Microsoft has rolled out a new security policy that will require third-party developers to patch vulnerabilities in order to keep their software available on the company's online markets.
The company said that its new policy would apply to developers offering products for the Windows Store, Azure Marketplace, Office Store and Windows Phone Store services. Under the plan, developers will have 180 days from being notified by Microsoft of a critical or important security issue.
While the severity of a security flaw varies from case to case, Microsoft generally reserves the 'critical' label for remote code execution vulnerabilities that can be exploited with little or no user notification. Flaws rated 'important' often include remote code execution, denial of service and elevation of privilege vulnerabilities.
The company noted that in cases where a flaw is being actively targeted in the wild it may remove the software immediately and work with the developer to patch the vulnerability.
The policy comes alongside the July edition of the company's monthly security update. The Patch Tuesday release includes six fixes for critical vulnerabilities in Microsoft's own platforms including Internet Explorer, Windows, .NET and Silverlight.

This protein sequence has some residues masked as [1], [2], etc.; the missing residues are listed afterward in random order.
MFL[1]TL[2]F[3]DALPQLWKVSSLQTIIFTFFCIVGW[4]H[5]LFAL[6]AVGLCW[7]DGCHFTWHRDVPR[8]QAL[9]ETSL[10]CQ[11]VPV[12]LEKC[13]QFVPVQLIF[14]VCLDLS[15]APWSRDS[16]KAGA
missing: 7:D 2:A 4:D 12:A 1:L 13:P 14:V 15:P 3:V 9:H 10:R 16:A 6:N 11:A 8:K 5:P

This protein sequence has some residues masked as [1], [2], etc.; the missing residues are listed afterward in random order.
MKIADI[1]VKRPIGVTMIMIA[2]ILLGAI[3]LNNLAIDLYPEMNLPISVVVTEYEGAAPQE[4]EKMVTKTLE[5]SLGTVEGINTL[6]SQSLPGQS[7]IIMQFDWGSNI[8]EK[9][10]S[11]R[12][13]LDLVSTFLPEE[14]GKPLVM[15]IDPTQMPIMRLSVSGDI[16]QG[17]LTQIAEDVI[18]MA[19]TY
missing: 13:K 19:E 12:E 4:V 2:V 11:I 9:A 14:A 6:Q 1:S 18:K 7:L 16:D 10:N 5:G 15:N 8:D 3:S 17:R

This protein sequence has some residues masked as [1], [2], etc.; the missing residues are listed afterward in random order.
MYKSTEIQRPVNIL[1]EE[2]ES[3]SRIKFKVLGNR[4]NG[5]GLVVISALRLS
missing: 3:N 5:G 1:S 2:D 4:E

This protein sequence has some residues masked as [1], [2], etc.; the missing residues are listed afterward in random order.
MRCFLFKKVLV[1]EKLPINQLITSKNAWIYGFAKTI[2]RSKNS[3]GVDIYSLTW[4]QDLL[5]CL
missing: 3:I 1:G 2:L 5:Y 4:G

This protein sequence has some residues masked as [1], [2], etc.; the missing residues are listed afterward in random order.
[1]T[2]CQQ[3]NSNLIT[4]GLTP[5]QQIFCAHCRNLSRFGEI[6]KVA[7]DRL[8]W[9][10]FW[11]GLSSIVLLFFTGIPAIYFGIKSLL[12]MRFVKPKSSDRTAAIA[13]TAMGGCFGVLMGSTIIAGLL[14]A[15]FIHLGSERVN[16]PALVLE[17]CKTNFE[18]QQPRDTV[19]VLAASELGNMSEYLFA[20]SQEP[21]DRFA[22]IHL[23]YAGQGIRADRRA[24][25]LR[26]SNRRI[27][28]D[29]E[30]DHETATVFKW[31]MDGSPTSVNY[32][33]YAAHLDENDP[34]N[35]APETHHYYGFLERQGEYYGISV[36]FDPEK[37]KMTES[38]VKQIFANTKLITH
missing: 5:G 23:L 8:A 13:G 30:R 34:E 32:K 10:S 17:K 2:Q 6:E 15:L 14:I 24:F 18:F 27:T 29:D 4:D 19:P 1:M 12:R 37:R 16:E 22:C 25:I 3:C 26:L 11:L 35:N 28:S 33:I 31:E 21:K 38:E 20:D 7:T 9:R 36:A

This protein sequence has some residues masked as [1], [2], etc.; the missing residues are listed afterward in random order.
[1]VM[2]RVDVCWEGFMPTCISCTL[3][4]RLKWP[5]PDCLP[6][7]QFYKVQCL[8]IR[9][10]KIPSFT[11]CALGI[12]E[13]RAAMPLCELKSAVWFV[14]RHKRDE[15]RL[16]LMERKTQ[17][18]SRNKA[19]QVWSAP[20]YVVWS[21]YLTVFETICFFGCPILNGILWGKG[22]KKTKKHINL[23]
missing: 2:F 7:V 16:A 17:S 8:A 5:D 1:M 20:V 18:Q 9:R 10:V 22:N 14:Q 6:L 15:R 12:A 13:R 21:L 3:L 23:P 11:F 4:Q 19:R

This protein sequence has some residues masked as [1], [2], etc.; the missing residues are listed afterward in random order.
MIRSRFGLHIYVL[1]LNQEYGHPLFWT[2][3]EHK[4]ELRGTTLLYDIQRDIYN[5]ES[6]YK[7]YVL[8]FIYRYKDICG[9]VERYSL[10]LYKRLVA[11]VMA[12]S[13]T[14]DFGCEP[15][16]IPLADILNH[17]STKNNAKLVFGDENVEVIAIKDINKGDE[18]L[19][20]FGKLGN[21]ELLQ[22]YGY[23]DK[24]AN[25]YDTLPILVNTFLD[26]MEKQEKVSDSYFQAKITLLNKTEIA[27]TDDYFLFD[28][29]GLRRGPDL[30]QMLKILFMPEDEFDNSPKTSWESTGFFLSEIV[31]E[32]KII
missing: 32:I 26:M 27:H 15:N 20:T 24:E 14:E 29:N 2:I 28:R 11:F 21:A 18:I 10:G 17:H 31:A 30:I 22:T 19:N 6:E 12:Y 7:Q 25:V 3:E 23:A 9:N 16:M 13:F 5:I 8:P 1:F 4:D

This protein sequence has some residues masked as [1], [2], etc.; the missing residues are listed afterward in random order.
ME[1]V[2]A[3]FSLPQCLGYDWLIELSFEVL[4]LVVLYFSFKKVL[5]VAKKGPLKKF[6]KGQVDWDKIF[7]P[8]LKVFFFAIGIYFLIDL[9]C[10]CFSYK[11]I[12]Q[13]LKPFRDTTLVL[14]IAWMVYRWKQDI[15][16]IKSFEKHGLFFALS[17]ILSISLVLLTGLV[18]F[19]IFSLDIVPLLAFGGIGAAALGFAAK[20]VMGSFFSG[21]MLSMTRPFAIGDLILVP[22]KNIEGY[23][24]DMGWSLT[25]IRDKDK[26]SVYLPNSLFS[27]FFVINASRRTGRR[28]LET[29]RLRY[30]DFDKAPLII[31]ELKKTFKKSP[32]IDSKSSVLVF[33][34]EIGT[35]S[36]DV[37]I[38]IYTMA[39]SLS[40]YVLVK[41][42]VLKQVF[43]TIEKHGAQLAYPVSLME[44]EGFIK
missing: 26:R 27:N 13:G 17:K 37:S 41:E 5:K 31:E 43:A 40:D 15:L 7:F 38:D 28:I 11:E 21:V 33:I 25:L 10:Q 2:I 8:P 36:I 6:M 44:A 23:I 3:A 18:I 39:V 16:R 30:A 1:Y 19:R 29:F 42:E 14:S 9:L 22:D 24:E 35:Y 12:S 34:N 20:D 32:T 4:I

Microsoft said that two of the updates should be considered a higher priority for administrators to test and deploy. The update for the Kernel Mode Driver will address a flaw in Windows, while the Internet Explorer patch addresses a number of security issues in Microsoft's web browser.
“This continues the trend we’ve seen in recent Patch Tuesdays with Internet Explorer receiving fixes for lots of memory corruption vulnerabilities,” explained Marc Maiffret, chief technology officer at security firm BeyondTrust.
“These vulnerabilities will be used in drive-by attacks where attackers set up malicious web pages and use social engineering tactics to draw users to the malicious pages. It is imperative that this patch gets rolled out as soon as possible.”Other updates in the July release include critical fixes for Office, Visual Studio, Lync and a number of Windows components. A seventh bulletin, rated as 'important' by Microsoft, addresses an elevation of privilege error in the Microsoft Security Software package